Personalizing learning in my classroom four years ago was challenging. To say the least. Imagine eight red buckets from Dollar Tree filled with binder clipped packets of worksheets. We did the best we could, but humidity curled the papers beyond recognition. Activities were limited to what could fit on a piece of 8X11 white paper. Students were compliant, but the activities were antiquated even if my desire to reach each student where they were was genuine.

In 2015, we moved to having Chromebooks carts in each Social Studies Classroom and using Google Classroom districtwide. My ability to make differentiation manageable, rather than something that would overload me, changed overnight. I was faced with an opportunity to create a system that would reflect the pedagogy I believed in and serve my students without sacrificing my personal style. Creating “learning playlists” have improved ability to differentiate in a digital environment. They’ve given my students choice, voice, an opportunity to reflect on their learning, and an increased growth mindset. They’ve given me a chance to try out new tools, adapt my instruction anytime, and a refuge from red buckets of crumpled worksheets. I’m able to do all of this with Google Forms, Google Sheets, and Google Classroom.

My unit planning starts the creation of a playlist - here’s a PDF of the finish product. I consider which learning activities all students must do within this curriculum. The diversity of my students makes this a small number. Our students’ reading, writing, vocabulary, listening, and technology skills range widely and I want to move all students forward while meeting each exactly where they are. This is not a science and it’s something I hope to improve at every day.

The top part of the Google Sheet contains these required activities. I try to make it as visual as possible and I mix colors and images to help students use the sheet as independently as possible.

In the initial planning phase, I leave a few of these rows blank so that I can use formative assessments to make decision about what activities are necessary for all students as we move through the unit. This should be a living document that I can adjust at any time as I teach real humans whose capacities expand constantly.

The bottom part of the Google Sheet contains individual activities. This is a much larger area of real estate on the sheet, which reflects the percentage of activities are personalized in my 8th grade Social Studies class. This may look different in different subject areas and grade levels.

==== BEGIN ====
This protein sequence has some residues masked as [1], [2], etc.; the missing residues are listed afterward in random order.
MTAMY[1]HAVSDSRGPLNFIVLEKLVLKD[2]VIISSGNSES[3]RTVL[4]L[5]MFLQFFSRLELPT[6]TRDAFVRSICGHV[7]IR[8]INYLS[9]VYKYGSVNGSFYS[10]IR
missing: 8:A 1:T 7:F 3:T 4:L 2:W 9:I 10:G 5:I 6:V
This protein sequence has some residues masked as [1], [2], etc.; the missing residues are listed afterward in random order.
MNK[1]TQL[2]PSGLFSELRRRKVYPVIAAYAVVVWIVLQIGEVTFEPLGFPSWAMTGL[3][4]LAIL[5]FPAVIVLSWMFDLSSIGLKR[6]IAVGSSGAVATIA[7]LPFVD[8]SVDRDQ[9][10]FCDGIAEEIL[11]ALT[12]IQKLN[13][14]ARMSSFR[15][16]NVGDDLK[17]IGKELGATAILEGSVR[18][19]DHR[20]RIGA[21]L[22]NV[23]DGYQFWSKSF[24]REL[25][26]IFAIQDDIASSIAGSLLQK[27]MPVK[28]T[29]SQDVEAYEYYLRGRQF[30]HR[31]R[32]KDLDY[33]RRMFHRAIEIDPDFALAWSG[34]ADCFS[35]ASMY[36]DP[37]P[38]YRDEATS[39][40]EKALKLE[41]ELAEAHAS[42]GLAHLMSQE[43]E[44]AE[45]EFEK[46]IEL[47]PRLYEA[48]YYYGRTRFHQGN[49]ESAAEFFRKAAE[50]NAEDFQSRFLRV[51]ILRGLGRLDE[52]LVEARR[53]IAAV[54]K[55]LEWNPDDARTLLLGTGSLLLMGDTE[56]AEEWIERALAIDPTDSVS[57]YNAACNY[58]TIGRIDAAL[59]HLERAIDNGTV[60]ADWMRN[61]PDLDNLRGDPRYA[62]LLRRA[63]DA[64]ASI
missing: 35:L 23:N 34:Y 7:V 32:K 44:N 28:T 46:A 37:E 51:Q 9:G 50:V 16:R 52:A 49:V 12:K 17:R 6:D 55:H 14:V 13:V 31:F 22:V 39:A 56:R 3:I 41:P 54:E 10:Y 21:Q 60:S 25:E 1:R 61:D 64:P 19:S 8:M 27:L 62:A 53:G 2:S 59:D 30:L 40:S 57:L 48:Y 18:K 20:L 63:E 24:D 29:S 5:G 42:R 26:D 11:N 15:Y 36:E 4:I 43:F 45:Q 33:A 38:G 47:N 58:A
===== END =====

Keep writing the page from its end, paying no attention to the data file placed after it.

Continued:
After I have created categories for the unit, I add individual activities. This can be extensive. One unit can have 15-20 activities in the individual section. The best way to “make it manageable” here is to collaborate with your departments or grade levels. Take advantage of the best resources around you - other educators.

Within each category, there may be different choices - leveled, specific skills, or choices for different interests:

The most important column in the individualized section is the materials section. This is where all the learning lives. Some links prompt students to make copies of activities, or link to directions, flipped videos, Google Forms, or other digital tools. I can pull students to a small group for extra practice at any time and they can track and reflect on that practice in this space.

I leave a spot below this blank canvas for students to write in their goal and the amount of points they’ve earned. I use a formula so the sheet works for kids to automatically track their progress. As we progress through the unit, my kids conference with me constantly. I give them feedback, they use evidence from their work to convince me how many “points” should be earned for each activity.

Goals are set on the first day of the unit using Google Form. Students answer questions like these to evaluate their strengths and calculate a points goal.

The final step is the “assessment conference” I have with students. Students run the conference. Here’s a script for how I model that. They tell me what activities they did, why they chose them, how they used the feedback the got, and why they deserve to have met their goal. If students didn’t meet their goal, we reflect on that together and come up with ways to meet them in the future. Using this method has made personalization manageable for me and I hope that it can help you too!

Danielle Lagnese is a middle school Social Studies teacher in East Windsor, NJ. She has presented at conferences around the state about digital differentiation and using technology to personalize learning. You can follow her @MissLagnese on Twitter.